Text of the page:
Standing at the crossroads of what’s yours is mine

I have been talking for some time about the idea that the image of a piece of work is more valuable to the artist than the work itself.  This is a fairly radical concept for many in the arts, but it’s an accepted fact for most people in media, technology and marketing. This idea is the result of convergence, the merger of previously distinct technologies or fields into a new form, requiring new practices. What has happened in video, music, telecommunications and computing over the last two decades is an example of convergence. It has been happening in the arts for quite some time as well.  


Convergence is exciting, messy, disruptive, changes the way things work and the way we think they should work.  It changes the playing field AND the game. At the center of this discussion is a raging debate over issues of privacy, ownership of information and copyright. To the point, all of this will have an impact on the images of your work. Just to be clear, I am not talking about your work – I am talking about IMAGES of your work.  


Data – your data – is the currency of the 21st century. Billions of dollars are spent collecting it, and multi-billions are made selling it.  Who controls information about you, and who can profit from it is the new Wild West. This also has far reaching ramifications for artists and makers, specifically on the issue of control and right to compensation for the use of images of your work.


There has been a lot of talk about Pinterest of late. It is the newest shiny bauble on the social networking scene. Artists (some, anyway) love Pinterest because it seems to shower free attention on a lucky maker. We love free and we love attention. But nothing is really free and some of the more astute makers are already saying “Wait a minute… what’s that tucked down there in all that legal terms and conditions.


Pinterest has clearly recognized the value of the image of the object. Its business model and revenue strategy is based on assuming control over images posted to its site. This is demonstrated beyond doubt in their carefully worded Terms of Use. We saw an opinion on this concept (not the actual terms and conditions as stipulated by Pinterest) by an attorney who makes his living writing these kinds documents. It’s just standard procedure, no need for concern, according to this source. If you believe that, you haven’t been paying attention to what Facebook, Google and your grocery store are doing with all the data they are collecting on you right now – including photographs. Pay no attention to the man behind the curtain.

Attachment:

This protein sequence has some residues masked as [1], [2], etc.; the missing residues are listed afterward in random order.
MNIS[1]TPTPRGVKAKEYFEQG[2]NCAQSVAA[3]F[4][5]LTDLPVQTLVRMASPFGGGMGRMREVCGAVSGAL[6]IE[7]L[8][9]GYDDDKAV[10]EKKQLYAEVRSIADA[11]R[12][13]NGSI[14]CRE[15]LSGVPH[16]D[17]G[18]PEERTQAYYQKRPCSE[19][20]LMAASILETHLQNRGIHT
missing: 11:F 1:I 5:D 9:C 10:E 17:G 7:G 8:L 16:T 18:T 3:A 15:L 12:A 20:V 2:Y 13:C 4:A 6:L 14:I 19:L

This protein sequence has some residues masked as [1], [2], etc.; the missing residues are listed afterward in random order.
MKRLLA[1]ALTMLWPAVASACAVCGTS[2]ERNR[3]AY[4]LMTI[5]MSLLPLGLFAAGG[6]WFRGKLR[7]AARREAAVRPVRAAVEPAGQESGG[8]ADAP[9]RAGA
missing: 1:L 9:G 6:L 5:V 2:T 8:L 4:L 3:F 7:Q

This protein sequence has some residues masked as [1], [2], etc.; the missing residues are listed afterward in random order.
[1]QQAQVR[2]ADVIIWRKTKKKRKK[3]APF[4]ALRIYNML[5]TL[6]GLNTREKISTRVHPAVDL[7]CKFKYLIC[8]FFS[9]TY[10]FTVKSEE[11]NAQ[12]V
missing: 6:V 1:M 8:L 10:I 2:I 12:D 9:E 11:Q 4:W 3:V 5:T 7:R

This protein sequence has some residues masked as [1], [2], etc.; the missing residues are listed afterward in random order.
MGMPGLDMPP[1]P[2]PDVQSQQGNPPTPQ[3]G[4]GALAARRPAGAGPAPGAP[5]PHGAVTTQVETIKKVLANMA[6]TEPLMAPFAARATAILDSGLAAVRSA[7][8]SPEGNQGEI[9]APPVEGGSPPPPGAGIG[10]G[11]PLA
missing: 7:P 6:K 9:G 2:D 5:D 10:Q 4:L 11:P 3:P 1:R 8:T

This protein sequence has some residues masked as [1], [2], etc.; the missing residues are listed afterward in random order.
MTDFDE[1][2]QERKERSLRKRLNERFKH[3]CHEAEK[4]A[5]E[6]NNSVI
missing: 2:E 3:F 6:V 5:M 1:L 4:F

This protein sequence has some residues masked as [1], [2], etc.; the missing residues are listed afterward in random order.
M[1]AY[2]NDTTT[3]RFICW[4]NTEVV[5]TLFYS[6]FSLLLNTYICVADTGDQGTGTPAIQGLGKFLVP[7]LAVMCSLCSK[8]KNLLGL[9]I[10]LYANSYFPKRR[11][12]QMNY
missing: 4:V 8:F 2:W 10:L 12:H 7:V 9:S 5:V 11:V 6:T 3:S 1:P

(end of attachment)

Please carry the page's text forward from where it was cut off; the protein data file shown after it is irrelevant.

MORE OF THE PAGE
All this being said, we’re not particularly anti-Pinterest. They are simply one example among many in a trend that foreshadows much larger problems for artists. The trend is that a system, indeed an entire industry has developed for acquisition, distribution and monetization of private data. In this particular case “data” means “images of your work”. The problem is no system has been developed to ensure control, individual rights, privacy and revenue sharing from the use of that data.  If you think copyright law will protect you, you are woefully mistaken. Look at the music industry.


The closest we come to being organized on this issue is photographers, who recognized this trend decades ago. They organized to protect themselves and worked to pass legislation specific to their interests. By the way, do not confuse that with YOUR interests. There has been an ongoing and at times contentious debate over who owns the rights to images of an artist’s work – the photographer who took the image or the artist who created the subject matter being photographed. Current copyright law sides with the photographer, even if the artist paid the photographer to take the pictures.


Now that your gears are turning, try this idea on for size. The image of a work of art will be used to represent the item and the artist far more often, and be seen by a much larger audience, than the actual object ever will, its importance to the artist’s career is immediately obvious. Now consider that unless you took that photo of your work yourself, you probably don’t own it in the first place.


If that isn’t enough of a minder-binder for you, now Pinterest asserts that they have the right to financial compensation for the use of any image of your work posted on their site. All of this accomplished by neat legal maneuver signed sealed and delivered when you or anyone posts an image of your work to the Pinterest site. Pinterest makes repeated declarations that they have “worldwide, irrevocable, perpetual, non-exclusive, transferable, royalty-free license, with the right to sublicense, to use, copy, adapt, modify, distribute, license, sell, transfer, publicly display, publicly perform, transmit, stream, broadcast, access, view, and otherwise exploit such Member Content only on, through or by means of the Site, Application or Services.”